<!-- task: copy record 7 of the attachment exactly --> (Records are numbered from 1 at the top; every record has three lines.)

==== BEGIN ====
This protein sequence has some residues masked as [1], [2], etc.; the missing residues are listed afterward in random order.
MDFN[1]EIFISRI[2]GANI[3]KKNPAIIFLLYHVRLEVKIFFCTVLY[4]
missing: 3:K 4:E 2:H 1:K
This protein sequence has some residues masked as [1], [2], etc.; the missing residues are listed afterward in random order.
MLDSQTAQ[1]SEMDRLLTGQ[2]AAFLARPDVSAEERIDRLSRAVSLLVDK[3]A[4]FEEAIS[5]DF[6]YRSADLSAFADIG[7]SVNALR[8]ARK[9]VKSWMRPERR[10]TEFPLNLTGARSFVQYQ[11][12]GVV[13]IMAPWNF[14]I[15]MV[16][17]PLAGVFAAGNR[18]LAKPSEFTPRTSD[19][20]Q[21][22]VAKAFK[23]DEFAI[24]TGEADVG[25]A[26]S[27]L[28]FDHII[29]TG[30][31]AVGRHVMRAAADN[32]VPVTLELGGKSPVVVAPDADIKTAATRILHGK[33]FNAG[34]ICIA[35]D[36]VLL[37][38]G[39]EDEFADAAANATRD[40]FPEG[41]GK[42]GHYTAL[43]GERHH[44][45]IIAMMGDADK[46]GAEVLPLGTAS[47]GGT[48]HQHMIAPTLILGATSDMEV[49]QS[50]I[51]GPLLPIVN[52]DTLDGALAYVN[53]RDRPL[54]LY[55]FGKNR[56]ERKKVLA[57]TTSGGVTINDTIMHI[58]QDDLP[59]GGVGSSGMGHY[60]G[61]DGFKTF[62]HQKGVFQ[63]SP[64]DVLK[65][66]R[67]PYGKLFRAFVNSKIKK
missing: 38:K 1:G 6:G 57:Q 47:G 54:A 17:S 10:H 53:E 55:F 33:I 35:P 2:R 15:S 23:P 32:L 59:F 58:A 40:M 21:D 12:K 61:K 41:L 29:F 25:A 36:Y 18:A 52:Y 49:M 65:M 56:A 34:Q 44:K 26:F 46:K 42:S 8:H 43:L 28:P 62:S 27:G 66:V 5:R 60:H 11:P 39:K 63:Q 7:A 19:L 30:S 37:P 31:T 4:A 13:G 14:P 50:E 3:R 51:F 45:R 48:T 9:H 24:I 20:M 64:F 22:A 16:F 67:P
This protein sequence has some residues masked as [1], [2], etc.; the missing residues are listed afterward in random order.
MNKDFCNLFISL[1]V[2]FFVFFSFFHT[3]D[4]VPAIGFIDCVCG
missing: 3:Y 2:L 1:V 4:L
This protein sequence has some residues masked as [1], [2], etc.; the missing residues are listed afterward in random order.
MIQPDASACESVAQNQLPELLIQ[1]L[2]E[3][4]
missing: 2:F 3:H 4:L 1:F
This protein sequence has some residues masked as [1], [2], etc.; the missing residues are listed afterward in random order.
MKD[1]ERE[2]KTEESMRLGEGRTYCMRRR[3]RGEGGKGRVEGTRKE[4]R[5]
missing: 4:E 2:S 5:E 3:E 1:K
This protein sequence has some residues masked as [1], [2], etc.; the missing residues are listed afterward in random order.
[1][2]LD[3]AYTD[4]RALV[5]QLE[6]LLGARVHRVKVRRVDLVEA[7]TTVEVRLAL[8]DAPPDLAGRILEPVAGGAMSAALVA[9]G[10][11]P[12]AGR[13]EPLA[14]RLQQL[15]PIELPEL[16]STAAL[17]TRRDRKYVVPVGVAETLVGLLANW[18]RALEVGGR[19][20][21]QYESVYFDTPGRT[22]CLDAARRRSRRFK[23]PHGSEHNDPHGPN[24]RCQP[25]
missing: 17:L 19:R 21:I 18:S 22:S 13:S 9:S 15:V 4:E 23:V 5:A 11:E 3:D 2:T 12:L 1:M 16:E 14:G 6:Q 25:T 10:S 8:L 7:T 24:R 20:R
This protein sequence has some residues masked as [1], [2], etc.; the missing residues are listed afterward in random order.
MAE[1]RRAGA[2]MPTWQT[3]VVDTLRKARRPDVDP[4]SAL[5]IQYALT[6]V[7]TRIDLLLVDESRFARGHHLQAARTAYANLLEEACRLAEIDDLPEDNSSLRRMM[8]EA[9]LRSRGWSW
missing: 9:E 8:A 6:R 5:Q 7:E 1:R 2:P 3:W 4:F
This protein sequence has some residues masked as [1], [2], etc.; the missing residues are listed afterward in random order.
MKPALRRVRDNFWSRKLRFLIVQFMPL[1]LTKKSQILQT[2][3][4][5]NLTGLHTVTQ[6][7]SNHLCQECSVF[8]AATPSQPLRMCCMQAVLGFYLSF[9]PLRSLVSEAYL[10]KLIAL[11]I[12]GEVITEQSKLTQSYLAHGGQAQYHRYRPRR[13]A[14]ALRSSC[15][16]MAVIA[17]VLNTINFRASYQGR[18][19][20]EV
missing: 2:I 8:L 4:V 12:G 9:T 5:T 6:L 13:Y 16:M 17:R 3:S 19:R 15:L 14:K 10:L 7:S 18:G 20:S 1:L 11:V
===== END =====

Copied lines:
This protein sequence has some residues masked as [1], [2], etc.; the missing residues are listed afterward in random order.
MAE[1]RRAGA[2]MPTWQT[3]VVDTLRKARRPDVDP[4]SAL[5]IQYALT[6]V[7]TRIDLLLVDESRFARGHHLQAARTAYANLLEEACRLAEIDDLPEDNSSLRRMM[8]EA[9]LRSRGWSW
missing: 9:E 8:A 6:R 5:Q 7:E 1:R 2:P 3:W 4:F